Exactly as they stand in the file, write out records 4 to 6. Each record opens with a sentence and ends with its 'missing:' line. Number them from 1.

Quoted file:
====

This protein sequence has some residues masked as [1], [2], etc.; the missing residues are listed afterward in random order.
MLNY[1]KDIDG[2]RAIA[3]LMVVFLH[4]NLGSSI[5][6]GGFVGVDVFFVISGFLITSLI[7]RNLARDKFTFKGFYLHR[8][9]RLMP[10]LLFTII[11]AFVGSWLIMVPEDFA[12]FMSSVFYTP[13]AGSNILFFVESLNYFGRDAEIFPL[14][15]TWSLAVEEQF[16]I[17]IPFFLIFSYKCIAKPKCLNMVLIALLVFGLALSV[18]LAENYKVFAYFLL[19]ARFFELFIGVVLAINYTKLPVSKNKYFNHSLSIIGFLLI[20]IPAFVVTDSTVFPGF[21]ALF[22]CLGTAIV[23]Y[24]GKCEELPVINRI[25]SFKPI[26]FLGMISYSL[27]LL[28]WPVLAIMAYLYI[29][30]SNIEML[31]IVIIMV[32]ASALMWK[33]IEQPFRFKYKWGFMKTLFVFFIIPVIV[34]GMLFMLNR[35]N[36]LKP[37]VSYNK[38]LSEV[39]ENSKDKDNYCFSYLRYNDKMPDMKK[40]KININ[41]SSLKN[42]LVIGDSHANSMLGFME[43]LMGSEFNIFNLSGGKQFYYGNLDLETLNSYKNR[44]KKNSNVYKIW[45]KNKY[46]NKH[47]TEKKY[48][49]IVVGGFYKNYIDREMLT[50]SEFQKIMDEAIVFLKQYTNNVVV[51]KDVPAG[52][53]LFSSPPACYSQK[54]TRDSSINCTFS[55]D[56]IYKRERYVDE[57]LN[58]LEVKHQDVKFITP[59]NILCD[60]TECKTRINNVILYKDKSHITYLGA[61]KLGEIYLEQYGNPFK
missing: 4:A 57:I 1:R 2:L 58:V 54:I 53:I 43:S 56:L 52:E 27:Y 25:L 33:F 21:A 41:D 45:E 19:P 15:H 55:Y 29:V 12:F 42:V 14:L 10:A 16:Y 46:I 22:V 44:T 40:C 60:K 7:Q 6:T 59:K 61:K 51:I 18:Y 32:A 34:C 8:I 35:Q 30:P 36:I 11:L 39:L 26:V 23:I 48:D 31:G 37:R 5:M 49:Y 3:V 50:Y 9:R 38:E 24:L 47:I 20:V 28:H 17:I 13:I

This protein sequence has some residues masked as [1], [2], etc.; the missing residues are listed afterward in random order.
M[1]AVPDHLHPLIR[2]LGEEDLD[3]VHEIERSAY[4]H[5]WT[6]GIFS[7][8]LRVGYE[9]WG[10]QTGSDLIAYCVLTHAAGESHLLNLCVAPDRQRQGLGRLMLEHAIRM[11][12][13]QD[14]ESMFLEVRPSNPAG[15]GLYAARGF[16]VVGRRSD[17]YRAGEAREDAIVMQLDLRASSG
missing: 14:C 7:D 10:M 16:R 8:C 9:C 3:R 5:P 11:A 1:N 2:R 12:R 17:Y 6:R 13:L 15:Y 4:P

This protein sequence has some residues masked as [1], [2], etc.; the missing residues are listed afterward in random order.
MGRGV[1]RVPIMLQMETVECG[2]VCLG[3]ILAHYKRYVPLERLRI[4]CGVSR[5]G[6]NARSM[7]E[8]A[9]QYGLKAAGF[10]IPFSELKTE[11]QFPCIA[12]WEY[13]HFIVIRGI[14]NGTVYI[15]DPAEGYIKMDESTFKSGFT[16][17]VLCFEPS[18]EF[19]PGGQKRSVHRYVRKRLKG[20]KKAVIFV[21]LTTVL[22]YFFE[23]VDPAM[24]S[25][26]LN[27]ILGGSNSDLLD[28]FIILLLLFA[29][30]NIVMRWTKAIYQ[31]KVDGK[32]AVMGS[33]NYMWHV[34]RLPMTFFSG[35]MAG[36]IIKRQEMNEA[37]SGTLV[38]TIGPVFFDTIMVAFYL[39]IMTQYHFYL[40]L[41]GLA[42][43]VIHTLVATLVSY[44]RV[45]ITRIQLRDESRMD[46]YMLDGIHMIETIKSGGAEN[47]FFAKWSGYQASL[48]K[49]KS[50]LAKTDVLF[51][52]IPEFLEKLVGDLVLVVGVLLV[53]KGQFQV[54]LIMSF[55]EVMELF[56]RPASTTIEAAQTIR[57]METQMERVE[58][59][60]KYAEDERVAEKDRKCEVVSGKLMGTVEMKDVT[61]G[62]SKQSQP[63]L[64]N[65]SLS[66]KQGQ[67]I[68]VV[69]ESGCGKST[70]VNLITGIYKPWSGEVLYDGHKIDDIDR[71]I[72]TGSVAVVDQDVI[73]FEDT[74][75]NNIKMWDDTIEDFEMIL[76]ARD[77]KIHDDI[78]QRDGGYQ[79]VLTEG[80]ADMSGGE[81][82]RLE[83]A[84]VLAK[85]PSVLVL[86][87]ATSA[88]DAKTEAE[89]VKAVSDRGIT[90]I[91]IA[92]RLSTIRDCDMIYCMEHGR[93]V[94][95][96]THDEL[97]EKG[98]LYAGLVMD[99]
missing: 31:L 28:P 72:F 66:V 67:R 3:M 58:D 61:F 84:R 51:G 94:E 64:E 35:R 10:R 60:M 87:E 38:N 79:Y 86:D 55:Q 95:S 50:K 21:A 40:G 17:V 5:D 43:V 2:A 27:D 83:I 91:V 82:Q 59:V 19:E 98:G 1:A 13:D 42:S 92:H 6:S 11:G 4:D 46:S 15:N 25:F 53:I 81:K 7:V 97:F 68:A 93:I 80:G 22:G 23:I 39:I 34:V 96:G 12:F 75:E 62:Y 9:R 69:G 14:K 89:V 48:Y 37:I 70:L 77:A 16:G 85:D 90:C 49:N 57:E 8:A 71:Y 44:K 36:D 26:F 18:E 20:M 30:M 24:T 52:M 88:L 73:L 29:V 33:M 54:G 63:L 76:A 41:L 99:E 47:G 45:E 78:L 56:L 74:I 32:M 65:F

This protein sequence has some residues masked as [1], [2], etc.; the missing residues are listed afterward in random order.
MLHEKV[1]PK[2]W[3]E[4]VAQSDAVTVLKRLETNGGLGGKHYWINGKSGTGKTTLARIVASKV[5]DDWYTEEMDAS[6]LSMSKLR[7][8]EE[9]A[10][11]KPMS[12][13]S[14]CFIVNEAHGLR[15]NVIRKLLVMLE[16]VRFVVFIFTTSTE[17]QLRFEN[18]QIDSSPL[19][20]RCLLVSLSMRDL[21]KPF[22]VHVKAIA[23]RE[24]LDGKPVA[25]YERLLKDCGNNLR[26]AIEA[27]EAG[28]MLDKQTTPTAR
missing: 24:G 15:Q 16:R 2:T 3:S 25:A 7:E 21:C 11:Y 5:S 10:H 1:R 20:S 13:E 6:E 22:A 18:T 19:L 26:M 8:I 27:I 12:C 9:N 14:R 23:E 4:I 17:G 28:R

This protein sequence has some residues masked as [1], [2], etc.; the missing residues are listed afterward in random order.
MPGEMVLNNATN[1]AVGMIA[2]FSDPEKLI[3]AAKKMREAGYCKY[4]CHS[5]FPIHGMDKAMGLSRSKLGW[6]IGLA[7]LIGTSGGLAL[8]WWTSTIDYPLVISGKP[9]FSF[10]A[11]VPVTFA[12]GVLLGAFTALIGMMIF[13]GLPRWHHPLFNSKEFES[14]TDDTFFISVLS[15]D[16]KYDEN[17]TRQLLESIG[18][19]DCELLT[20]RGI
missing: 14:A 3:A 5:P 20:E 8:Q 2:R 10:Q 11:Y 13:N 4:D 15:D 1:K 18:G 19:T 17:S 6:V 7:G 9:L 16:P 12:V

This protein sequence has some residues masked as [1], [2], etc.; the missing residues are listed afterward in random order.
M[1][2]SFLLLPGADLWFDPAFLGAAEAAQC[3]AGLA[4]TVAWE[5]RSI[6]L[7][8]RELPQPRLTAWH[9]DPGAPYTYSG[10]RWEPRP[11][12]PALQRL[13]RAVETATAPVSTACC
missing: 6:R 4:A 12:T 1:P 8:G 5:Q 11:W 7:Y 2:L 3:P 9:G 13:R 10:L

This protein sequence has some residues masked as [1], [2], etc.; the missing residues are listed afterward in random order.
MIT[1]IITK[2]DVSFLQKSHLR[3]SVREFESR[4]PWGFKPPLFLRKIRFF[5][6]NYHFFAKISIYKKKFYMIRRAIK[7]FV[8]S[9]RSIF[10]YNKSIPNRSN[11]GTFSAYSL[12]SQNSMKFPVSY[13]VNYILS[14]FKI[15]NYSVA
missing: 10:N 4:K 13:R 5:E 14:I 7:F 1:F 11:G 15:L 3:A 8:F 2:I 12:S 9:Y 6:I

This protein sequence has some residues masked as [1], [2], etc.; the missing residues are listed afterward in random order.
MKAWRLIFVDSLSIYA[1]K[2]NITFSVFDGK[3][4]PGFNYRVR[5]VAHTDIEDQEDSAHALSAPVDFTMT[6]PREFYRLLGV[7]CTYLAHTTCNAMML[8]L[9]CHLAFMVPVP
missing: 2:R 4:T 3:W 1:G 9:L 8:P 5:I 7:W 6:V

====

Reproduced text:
This protein sequence has some residues masked as [1], [2], etc.; the missing residues are listed afterward in random order.
MLHEKV[1]PK[2]W[3]E[4]VAQSDAVTVLKRLETNGGLGGKHYWINGKSGTGKTTLARIVASKV[5]DDWYTEEMDAS[6]LSMSKLR[7][8]EE[9]A[10][11]KPMS[12][13]S[14]CFIVNEAHGLR[15]NVIRKLLVMLE[16]VRFVVFIFTTSTE[17]QLRFEN[18]QIDSSPL[19][20]RCLLVSLSMRDL[21]KPF[22]VHVKAIA[23]RE[24]LDGKPVA[25]YERLLKDCGNNLR[26]AIEA[27]EAG[28]MLDKQTTPTAR
missing: 24:G 15:Q 16:R 2:T 3:S 25:A 7:E 21:C 11:Y 5:S 10:H 1:R 20:S 13:E 6:E 22:A 18:T 19:L 26:M 8:I 27:I 12:C 9:N 14:R 23:E 4:I 17:G 28:R

This protein sequence has some residues masked as [1], [2], etc.; the missing residues are listed afterward in random order.
MPGEMVLNNATN[1]AVGMIA[2]FSDPEKLI[3]AAKKMREAGYCKY[4]CHS[5]FPIHGMDKAMGLSRSKLGW[6]IGLA[7]LIGTSGGLAL[8]WWTSTIDYPLVISGKP[9]FSF[10]A[11]VPVTFA[12]GVLLGAFTALIGMMIF[13]GLPRWHHPLFNSKEFES[14]TDDTFFISVLS[15]D[16]KYDEN[17]TRQLLESIG[18][19]DCELLT[20]RGI
missing: 14:A 3:A 5:P 20:E 8:Q 2:R 10:Q 11:Y 13:N 4:D 15:D 1:K 18:G 19:T 17:S 6:V 7:G 9:L 16:P 12:V

This protein sequence has some residues masked as [1], [2], etc.; the missing residues are listed afterward in random order.
M[1][2]SFLLLPGADLWFDPAFLGAAEAAQC[3]AGLA[4]TVAWE[5]RSI[6]L[7][8]RELPQPRLTAWH[9]DPGAPYTYSG[10]RWEPRP[11][12]PALQRL[13]RAVETATAPVSTACC
missing: 6:R 4:A 12:T 1:P 8:G 5:Q 11:W 7:Y 2:L 3:P 9:G 13:R 10:L